Let’s say you’ve worked hard for several years. You’ve put in overtime, volunteered for difficult projects and spent hours honing up on the boss’s favorite sport (hockey) so you could converse about the “five hole” without sounding like a total putz.
Then one day you learn the boss is leaving for another job. Before you can say Wayne Gretzky, you’ve got a new supervisor who knows nothing about the time you missed your birthday dinner to help deliver a key project on time. Or the fact that you won over one of the most difficult customers with finesse and professionalism. To top it off, this boss likes to talk about cooking.
You’re trying not to panic, but you fear your hard work has been for nothing. Are you going to have to start all over, keeping up a grueling schedule just to prove yourself to the new boss? To top it off, you’re going to have to figure out who – or what – is a “Barefoot Contessa.”
In some ways, it will be a new beginning for you. But it can be a positive one, as well. Just as your new boss may not know of all your contributions, he or she also is probably unaware of some of your goofs in the past. That means that starting fresh doesn’t have to be a negative experience.
When you get a new boss, your tendency may be to launch a personal publicity campaign, extolling your virtues so that he or she will know you shouldn’t be lumped in with the rest of the office riff-raff.
That’s a mistake.
Why? Because to get off on the right foot with a new supervisor, you need to spend more time listening than talking. It’s tempting to just trot out your personal branding statement and direct him to your blog to learn more about you. Don’t. Give the relationship time to develop so you don’t look pompous or arrogant.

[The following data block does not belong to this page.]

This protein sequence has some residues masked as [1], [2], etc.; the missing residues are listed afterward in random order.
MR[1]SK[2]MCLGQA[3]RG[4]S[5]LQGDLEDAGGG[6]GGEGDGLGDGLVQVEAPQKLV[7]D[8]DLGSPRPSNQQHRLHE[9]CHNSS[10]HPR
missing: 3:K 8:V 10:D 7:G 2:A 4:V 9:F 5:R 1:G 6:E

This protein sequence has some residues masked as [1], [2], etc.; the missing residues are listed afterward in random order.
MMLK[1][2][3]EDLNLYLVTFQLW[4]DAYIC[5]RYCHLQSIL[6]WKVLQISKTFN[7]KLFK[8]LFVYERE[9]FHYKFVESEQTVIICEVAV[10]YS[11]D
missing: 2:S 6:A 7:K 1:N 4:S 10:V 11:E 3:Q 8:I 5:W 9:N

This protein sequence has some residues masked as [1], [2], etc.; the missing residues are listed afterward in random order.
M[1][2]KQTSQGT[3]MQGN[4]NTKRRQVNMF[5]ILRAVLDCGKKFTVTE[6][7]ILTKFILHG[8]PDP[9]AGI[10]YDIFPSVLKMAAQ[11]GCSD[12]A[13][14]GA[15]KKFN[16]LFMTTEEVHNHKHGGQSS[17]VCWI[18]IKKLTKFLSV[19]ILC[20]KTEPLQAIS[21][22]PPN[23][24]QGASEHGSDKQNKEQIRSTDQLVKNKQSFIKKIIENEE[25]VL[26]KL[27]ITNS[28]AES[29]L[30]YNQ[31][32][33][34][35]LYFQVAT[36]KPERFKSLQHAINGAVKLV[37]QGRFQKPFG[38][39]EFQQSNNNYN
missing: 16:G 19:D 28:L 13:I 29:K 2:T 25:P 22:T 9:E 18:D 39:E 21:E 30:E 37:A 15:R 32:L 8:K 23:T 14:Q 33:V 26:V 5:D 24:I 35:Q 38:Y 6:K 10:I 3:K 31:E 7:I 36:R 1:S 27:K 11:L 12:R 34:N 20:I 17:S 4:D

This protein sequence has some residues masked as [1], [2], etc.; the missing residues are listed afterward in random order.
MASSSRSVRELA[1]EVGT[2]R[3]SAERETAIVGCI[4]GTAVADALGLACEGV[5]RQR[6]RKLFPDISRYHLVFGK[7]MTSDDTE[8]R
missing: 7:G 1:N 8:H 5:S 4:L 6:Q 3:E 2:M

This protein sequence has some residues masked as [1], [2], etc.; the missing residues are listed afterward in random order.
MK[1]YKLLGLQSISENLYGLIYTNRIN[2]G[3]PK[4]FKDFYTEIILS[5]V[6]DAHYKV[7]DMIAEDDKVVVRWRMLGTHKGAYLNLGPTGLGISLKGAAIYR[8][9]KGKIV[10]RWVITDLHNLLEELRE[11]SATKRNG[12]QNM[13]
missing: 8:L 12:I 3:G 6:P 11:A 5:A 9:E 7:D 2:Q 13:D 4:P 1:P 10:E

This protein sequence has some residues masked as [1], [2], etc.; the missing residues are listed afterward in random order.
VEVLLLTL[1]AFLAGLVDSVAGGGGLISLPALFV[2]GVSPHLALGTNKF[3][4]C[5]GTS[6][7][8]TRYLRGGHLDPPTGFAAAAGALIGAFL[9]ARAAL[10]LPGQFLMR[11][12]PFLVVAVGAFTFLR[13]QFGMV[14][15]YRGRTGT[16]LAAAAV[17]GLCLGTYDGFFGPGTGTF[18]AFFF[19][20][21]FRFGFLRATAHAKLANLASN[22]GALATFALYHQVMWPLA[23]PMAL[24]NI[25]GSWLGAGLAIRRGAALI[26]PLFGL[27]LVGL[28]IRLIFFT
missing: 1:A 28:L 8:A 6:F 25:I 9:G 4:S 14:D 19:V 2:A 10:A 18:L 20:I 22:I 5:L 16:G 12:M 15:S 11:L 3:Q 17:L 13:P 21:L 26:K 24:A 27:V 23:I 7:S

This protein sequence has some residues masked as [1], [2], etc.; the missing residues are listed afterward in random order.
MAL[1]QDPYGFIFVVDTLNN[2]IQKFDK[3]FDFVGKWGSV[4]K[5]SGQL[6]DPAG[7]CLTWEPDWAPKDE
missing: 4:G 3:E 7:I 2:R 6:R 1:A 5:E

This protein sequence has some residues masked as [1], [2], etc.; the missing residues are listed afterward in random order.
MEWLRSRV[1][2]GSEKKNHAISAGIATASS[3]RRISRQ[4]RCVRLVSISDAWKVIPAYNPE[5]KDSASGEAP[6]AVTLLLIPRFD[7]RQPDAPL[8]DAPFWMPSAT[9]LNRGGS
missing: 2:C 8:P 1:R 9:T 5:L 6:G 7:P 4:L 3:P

1. Pay attention to even minor details. Does the new boss like to dress more professionally? Start wearing a tie and ditch the ratty Uggs. Does she use certain business jargon? Start peppering your own speech with it – bosses like to communicate with those they believe “get it.”
2. Align your goals. Don’t hold on to former goals set by your old boss. It’s a new day, so tackle your performance goals and make sure they’re in line with the new focus of the boss. Bring to the boss’s attention any experience you have in areas that are key targets.
3. Be open to change. New bosses are often very leery about how much resistance they will meet with a new staff. Sometimes they want to bring in their own people who they feel will support them and their agenda. Make sure the new boss understands immediately that you’re not going to cling to old ways, but are ready to embrace new strategies and ideas. Contribute your own ideas about how the boss’s objectives can be met.
4. Do your homework. Find out where the new boss worked before, and if any former employees or colleagues can offer some insight into her work style. What are her pet peeves? Does she hate emails and prefers texts? Check out social media and see if you can gain any insight from her Facebook page or tweets. Does her LinkedIn profile mention certain philanthropic groups? The more information you gather, the better you will connect with the boss and form a solid working relationship.
5. Demonstrate your worth. One of the key things you have going for you is knowledge of your company. You have information to share about other departments, how the managers function and key employees. This will be critical information for a new boss hoping to make her mark as soon as possible. By offering your insight, you can be seen as helping the boss, not pushing your own agenda. Make sure, however, that the information you’re offering is not gossip. You want to be seen as professional, not petty.
Finally, even though you may be frustrated that you will have to prove yourself all over again in some ways, it’s also an opportunity for you. Different bosses have different strengths and weaknesses, and a new supervisor is a chance for you to learn from those strengths. Perhaps the new boss gives excellent presentations or runs meetings efficiently – these are all skills future leaders need. Look at this as a chance to become better prepared for your future.